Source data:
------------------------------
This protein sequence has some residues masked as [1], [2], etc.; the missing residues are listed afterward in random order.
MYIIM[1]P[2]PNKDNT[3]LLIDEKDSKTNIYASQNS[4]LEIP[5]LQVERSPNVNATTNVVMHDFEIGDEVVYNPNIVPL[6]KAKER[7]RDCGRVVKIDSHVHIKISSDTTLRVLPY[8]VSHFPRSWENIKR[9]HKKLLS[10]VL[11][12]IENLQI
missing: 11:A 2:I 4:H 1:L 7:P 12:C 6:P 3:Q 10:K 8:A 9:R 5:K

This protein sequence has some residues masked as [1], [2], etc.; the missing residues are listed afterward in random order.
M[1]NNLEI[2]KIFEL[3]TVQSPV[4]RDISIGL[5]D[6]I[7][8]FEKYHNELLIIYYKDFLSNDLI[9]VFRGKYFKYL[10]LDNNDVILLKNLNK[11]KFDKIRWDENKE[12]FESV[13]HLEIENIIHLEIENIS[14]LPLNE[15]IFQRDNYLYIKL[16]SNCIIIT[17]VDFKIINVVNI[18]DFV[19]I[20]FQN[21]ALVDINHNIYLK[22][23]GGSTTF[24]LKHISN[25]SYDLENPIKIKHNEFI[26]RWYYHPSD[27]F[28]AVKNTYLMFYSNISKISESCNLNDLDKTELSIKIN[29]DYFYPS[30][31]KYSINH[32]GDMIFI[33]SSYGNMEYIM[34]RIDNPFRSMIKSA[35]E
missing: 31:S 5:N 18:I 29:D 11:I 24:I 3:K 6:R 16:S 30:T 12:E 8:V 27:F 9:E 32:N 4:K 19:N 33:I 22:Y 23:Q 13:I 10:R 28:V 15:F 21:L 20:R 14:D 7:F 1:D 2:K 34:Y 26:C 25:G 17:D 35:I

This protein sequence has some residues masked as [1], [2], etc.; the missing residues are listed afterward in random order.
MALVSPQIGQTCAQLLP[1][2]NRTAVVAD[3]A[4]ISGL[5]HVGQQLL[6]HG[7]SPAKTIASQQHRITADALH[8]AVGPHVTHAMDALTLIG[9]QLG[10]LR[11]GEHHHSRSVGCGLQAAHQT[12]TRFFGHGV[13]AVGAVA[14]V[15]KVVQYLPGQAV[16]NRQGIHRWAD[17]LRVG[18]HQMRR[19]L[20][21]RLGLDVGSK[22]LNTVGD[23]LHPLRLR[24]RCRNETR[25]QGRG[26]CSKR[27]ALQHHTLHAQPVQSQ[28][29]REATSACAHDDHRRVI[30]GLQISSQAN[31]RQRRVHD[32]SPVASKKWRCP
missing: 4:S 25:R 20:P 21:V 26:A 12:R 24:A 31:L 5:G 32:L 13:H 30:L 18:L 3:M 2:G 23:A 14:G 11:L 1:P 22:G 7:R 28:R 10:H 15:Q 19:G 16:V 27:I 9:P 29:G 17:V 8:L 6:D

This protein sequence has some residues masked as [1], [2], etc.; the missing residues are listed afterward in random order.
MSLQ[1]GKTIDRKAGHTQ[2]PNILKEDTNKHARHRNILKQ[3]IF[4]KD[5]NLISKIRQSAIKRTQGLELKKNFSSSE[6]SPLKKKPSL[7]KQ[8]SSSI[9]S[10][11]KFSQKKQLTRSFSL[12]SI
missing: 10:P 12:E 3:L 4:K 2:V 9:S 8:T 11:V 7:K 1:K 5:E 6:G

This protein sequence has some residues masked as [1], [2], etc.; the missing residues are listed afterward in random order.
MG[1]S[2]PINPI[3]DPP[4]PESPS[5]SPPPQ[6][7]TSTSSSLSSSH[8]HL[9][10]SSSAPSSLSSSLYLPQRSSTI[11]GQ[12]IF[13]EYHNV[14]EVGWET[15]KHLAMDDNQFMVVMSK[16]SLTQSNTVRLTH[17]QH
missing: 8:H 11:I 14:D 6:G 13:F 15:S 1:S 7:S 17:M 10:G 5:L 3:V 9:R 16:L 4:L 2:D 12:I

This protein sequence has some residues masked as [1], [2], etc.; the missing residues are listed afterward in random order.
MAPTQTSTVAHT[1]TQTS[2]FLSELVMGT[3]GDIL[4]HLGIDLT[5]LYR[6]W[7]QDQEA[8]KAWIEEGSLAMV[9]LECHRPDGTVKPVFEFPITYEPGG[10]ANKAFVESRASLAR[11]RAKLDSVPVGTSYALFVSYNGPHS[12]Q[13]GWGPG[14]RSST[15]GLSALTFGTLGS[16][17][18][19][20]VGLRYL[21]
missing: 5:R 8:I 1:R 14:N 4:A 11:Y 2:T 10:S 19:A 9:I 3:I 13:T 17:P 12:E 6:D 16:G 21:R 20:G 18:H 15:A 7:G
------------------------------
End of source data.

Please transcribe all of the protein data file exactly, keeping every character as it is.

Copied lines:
This protein sequence has some residues masked as [1], [2], etc.; the missing residues are listed afterward in random order.
MYIIM[1]P[2]PNKDNT[3]LLIDEKDSKTNIYASQNS[4]LEIP[5]LQVERSPNVNATTNVVMHDFEIGDEVVYNPNIVPL[6]KAKER[7]RDCGRVVKIDSHVHIKISSDTTLRVLPY[8]VSHFPRSWENIKR[9]HKKLLS[10]VL[11][12]IENLQI
missing: 11:A 2:I 4:H 1:L 7:P 12:C 6:P 3:Q 10:K 8:A 9:R 5:K

This protein sequence has some residues masked as [1], [2], etc.; the missing residues are listed afterward in random order.
M[1]NNLEI[2]KIFEL[3]TVQSPV[4]RDISIGL[5]D[6]I[7][8]FEKYHNELLIIYYKDFLSNDLI[9]VFRGKYFKYL[10]LDNNDVILLKNLNK[11]KFDKIRWDENKE[12]FESV[13]HLEIENIIHLEIENIS[14]LPLNE[15]IFQRDNYLYIKL[16]SNCIIIT[17]VDFKIINVVNI[18]DFV[19]I[20]FQN[21]ALVDINHNIYLK[22][23]GGSTTF[24]LKHISN[25]SYDLENPIKIKHNEFI[26]RWYYHPSD[27]F[28]AVKNTYLMFYSNISKISESCNLNDLDKTELSIKIN[29]DYFYPS[30][31]KYSINH[32]GDMIFI[33]SSYGNMEYIM[34]RIDNPFRSMIKSA[35]E
missing: 31:S 5:N 18:I 29:D 11:I 24:I 3:K 6:R 16:S 30:T 12:E 8:V 27:F 9:E 32:N 4:K 19:N 33:I 22:Y 23:Q 13:I 10:R 28:V 15:F 21:L 20:R 14:D 7:F 1:D 2:K 34:Y 26:C 25:G 17:D 35:I

This protein sequence has some residues masked as [1], [2], etc.; the missing residues are listed afterward in random order.
MALVSPQIGQTCAQLLP[1][2]NRTAVVAD[3]A[4]ISGL[5]HVGQQLL[6]HG[7]SPAKTIASQQHRITADALH[8]AVGPHVTHAMDALTLIG[9]QLG[10]LR[11]GEHHHSRSVGCGLQAAHQT[12]TRFFGHGV[13]AVGAVA[14]V[15]KVVQYLPGQAV[16]NRQGIHRWAD[17]LRVG[18]HQMRR[19]L[20][21]RLGLDVGSK[22]LNTVGD[23]LHPLRLR[24]RCRNETR[25]QGRG[26]CSKR[27]ALQHHTLHAQPVQSQ[28][29]REATSACAHDDHRRVI[30]GLQISSQAN[31]RQRRVHD[32]SPVASKKWRCP
missing: 4:S 25:R 20:P 21:V 26:A 12:R 24:A 31:L 5:G 32:L 13:H 30:L 18:L 3:M 2:G 23:A 14:G 11:L 1:P 22:G 7:R 28:R 10:H 15:Q 19:G 16:V 27:I 9:P 29:G 17:V 8:L 6:D

This protein sequence has some residues masked as [1], [2], etc.; the missing residues are listed afterward in random order.
MSLQ[1]GKTIDRKAGHTQ[2]PNILKEDTNKHARHRNILKQ[3]IF[4]KD[5]NLISKIRQSAIKRTQGLELKKNFSSSE[6]SPLKKKPSL[7]KQ[8]SSSI[9]S[10][11]KFSQKKQLTRSFSL[12]SI
missing: 10:P 12:E 3:L 4:K 2:V 9:S 8:T 11:V 7:K 1:K 5:E 6:G

This protein sequence has some residues masked as [1], [2], etc.; the missing residues are listed afterward in random order.
MG[1]S[2]PINPI[3]DPP[4]PESPS[5]SPPPQ[6][7]TSTSSSLSSSH[8]HL[9][10]SSSAPSSLSSSLYLPQRSSTI[11]GQ[12]IF[13]EYHNV[14]EVGWET[15]KHLAMDDNQFMVVMSK[16]SLTQSNTVRLTH[17]QH
missing: 8:H 11:I 14:D 6:G 13:F 15:S 1:S 7:S 17:M 10:G 5:L 3:V 9:R 16:L 4:L 2:D 12:I

This protein sequence has some residues masked as [1], [2], etc.; the missing residues are listed afterward in random order.
MAPTQTSTVAHT[1]TQTS[2]FLSELVMGT[3]GDIL[4]HLGIDLT[5]LYR[6]W[7]QDQEA[8]KAWIEEGSLAMV[9]LECHRPDGTVKPVFEFPITYEPGG[10]ANKAFVESRASLAR[11]RAKLDSVPVGTSYALFVSYNGPHS[12]Q[13]GWGPG[14]RSST[15]GLSALTFGTLGS[16][17][18][19][20]VGLRYL[21]
missing: 5:R 8:I 1:R 14:N 4:A 11:Y 2:T 10:S 19:A 9:I 3:I 13:T 17:P 12:E 6:D 16:G 21:R 20:G 18:H 15:A 7:G